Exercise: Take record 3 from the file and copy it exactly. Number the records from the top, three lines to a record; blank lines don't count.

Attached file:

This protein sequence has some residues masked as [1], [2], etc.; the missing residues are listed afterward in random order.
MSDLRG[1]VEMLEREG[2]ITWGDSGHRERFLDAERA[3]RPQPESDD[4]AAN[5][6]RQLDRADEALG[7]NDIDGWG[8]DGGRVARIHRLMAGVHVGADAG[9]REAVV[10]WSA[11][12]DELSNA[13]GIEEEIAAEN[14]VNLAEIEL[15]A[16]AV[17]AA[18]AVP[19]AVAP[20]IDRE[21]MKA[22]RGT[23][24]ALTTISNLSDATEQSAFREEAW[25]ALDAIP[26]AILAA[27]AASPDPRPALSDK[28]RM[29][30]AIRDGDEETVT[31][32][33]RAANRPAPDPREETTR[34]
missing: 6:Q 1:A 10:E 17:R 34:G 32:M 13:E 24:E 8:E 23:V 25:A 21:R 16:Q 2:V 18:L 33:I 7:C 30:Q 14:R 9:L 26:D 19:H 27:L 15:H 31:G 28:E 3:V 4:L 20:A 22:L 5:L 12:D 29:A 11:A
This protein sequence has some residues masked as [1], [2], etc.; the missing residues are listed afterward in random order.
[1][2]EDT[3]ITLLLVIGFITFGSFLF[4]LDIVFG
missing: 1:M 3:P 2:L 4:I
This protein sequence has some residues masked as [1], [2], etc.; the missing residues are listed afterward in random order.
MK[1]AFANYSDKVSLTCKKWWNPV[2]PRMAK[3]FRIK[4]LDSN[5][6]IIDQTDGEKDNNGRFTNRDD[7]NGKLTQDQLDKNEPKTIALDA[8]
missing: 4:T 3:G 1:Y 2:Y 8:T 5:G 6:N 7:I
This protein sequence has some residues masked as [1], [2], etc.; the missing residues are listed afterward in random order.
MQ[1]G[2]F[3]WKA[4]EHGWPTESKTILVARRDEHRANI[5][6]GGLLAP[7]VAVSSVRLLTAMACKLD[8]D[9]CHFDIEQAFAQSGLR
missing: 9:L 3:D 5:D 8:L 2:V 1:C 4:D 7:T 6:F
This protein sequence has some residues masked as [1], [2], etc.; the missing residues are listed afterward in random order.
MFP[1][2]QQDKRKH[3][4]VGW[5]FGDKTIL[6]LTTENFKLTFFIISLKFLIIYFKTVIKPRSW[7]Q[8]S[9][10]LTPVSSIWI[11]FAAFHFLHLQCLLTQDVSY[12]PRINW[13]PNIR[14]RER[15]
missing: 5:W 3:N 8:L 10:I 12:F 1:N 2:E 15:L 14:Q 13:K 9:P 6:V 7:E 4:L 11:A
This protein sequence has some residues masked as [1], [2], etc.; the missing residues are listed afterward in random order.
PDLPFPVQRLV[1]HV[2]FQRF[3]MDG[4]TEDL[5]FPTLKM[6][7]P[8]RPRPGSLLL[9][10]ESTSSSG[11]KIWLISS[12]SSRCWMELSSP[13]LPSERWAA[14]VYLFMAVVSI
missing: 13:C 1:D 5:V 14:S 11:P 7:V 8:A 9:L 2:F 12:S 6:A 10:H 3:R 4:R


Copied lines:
This protein sequence has some residues masked as [1], [2], etc.; the missing residues are listed afterward in random order.
MK[1]AFANYSDKVSLTCKKWWNPV[2]PRMAK[3]FRIK[4]LDSN[5][6]IIDQTDGEKDNNGRFTNRDD[7]NGKLTQDQLDKNEPKTIALDA[8]
missing: 4:T 3:G 1:Y 2:Y 8:T 5:G 6:N 7:I